Asian Stocks Outside Japan Rise Before U.S. Fed Meeting
Asian stocks rose, with a regional index that excludes Japanese shares heading for its highest close in 16 months, ahead of a Federal Reserve policy meeting and as investors await progress on U.S. budget talks.
BHP Billiton Ltd., the world’s biggest mining company, added 1.3 percent in Sydney after metal prices rose. STX Offshore & Shipbuilding Co. jumped 7.2 percent in Seoul after a report the shipbuilder’s parent was to selling a unit that makes offshore vessels. Kansai Electric Power Co. led Japanese utilities lower after regulators said an active earthquake fault may be running under a nuclear reactor.
The MSCI Asia Pacific Excluding Japan Index (MXAPJ) advanced 0.3 percent to 460.45 as of 7:23 p.m. Tokyo time, heading for its highest close since Aug. 3, 2011. About the same number of shares rose as fell on the gauge. The measure climbed the past three weeks on signs of recovery in the world’s two largest economies and optimism U.S. lawmakers will make a budget deal to avert the so-called fiscal cliff.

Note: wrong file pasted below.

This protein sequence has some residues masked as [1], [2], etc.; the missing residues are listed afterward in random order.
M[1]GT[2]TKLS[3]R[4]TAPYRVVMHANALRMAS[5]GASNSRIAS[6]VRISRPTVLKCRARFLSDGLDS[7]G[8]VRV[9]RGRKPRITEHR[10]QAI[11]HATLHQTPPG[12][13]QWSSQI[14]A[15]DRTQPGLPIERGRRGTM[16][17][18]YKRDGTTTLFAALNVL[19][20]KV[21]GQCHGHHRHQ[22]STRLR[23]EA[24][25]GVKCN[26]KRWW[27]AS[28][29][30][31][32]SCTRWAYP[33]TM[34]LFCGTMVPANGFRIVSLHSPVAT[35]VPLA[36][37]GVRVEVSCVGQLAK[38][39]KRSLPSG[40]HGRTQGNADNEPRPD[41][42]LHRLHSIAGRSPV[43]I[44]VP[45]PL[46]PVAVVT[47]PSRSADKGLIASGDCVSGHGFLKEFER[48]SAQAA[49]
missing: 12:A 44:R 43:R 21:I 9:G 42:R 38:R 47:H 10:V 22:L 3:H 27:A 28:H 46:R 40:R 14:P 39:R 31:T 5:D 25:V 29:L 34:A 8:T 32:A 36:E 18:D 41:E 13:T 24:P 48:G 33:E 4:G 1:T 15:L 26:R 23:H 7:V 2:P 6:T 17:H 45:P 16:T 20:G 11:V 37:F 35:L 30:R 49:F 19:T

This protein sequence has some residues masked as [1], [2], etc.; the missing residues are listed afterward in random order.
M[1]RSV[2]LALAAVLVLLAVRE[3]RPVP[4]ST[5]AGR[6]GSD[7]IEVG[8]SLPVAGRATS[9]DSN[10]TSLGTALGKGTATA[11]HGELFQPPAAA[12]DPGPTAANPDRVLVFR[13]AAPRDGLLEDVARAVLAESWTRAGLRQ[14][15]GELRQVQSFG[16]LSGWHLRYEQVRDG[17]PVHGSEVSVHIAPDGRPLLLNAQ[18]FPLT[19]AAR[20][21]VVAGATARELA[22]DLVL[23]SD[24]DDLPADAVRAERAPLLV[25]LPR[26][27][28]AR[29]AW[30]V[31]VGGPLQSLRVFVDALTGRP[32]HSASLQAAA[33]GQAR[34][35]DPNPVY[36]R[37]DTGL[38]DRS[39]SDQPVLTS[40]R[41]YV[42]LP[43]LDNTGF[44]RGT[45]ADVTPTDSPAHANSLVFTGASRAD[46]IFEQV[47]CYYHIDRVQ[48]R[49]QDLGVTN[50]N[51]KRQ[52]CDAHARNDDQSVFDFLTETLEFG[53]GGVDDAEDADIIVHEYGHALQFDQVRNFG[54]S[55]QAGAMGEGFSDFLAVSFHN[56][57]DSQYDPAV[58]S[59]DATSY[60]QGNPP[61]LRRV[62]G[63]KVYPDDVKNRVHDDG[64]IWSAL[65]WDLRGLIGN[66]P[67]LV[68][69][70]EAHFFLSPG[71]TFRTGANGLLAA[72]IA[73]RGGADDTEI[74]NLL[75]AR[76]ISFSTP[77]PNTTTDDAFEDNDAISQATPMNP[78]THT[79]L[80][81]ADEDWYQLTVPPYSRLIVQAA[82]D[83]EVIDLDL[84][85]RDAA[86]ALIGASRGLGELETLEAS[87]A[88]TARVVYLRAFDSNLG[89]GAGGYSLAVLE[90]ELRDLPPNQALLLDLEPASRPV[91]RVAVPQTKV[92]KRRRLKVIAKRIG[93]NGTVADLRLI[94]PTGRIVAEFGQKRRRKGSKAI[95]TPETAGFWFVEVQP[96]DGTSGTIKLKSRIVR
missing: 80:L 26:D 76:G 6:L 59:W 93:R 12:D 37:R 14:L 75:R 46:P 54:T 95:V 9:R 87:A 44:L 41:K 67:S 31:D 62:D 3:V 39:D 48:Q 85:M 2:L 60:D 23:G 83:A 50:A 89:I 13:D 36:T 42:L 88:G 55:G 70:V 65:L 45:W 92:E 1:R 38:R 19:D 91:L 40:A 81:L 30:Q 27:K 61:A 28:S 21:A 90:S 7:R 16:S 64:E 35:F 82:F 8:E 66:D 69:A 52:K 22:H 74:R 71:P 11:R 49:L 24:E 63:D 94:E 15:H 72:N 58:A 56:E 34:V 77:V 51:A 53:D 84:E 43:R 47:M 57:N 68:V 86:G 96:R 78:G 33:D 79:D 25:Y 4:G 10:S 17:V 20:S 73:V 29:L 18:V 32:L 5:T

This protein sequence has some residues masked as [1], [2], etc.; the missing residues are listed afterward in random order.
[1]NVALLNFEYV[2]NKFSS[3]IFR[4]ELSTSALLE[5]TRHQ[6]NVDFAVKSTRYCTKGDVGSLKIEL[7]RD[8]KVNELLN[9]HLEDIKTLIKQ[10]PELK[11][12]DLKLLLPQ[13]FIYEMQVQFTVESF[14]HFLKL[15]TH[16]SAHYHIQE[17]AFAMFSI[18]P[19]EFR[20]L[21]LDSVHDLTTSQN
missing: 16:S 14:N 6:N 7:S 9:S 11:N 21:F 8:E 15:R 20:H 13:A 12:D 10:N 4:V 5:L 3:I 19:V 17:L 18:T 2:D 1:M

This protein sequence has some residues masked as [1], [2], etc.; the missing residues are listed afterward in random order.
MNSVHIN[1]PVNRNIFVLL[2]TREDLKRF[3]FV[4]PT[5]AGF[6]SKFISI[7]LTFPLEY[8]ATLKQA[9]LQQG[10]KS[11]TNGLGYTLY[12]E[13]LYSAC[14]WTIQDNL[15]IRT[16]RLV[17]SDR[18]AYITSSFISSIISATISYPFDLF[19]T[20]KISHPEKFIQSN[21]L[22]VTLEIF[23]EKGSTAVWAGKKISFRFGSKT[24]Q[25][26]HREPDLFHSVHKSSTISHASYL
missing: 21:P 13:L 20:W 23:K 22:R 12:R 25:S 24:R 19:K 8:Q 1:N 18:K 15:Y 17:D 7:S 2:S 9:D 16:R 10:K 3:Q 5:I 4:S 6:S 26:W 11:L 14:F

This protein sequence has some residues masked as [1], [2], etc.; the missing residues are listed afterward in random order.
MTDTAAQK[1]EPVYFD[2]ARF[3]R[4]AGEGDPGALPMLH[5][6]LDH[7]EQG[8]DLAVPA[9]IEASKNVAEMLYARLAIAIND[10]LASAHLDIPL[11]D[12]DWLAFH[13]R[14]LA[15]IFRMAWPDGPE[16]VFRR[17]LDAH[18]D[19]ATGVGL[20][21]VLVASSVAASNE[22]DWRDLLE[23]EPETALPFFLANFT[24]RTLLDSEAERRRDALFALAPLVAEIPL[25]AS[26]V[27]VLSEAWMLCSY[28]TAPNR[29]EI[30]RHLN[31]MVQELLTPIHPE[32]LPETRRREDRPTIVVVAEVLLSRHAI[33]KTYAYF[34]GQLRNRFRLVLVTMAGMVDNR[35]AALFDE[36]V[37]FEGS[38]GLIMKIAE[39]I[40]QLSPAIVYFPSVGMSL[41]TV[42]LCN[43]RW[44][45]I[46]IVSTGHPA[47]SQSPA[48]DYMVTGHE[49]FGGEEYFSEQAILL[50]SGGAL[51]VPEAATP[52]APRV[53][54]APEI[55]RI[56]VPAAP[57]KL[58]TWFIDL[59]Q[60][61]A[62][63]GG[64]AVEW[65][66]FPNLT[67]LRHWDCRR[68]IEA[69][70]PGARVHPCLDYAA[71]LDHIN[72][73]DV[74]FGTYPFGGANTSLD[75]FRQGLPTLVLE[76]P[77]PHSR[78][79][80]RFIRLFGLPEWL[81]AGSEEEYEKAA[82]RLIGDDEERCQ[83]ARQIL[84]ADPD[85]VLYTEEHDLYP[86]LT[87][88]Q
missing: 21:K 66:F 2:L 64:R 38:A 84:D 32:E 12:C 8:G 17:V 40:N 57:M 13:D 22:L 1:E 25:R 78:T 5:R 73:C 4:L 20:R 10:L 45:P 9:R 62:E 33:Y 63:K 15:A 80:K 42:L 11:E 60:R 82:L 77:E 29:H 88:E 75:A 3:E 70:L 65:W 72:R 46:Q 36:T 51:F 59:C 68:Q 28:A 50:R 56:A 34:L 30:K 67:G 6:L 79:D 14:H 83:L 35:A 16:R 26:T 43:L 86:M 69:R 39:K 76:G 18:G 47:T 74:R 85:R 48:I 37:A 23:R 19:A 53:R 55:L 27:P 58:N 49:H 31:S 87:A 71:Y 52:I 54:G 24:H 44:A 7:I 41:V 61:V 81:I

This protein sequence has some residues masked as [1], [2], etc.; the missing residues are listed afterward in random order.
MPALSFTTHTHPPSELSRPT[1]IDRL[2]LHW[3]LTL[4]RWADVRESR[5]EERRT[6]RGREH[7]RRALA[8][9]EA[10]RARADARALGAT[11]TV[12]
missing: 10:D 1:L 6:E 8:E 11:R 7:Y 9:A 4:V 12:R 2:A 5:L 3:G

“The only risk would be if there’s no resolution of the U.S. fiscal cliff, but I think that’s unlikely,” said Shane Oliver, Sydney-based head of strategy at AMP Capital Investors Ltd., which has almost $100 billion under management. “The more likely scenario is that shares continue to rise next year as the U.S. economy picks up momentum.”
The MSCI Asia Pacific Index (MXAP) that includes Japan advanced 11 percent this year through yesterday as central banks took steps to support economic growth. That compares with a 13 percent gain for the S&P 500 and 14 percent for the Stoxx Europe 600 Index. The Asian gauge traded at 14.2 times estimated earnings, compared with 13.7 times for the S&P 500 Index and 12.6 times for the Stoxx Europe 600 Index, according to data compiled by Bloomberg.
Australia’s S&P/ASX 200 Index (AS51) and South Korea’s Kospi Index both rose 0.4 percent. The Philippine Stock Exchange Index jumped 1.3 percent to close at a record. Hong Kong’s Hang Seng Index gained 0.2 percent. The BSE India Sensitive Index fell 0.1 percent, reversing gains as much as 1 percent.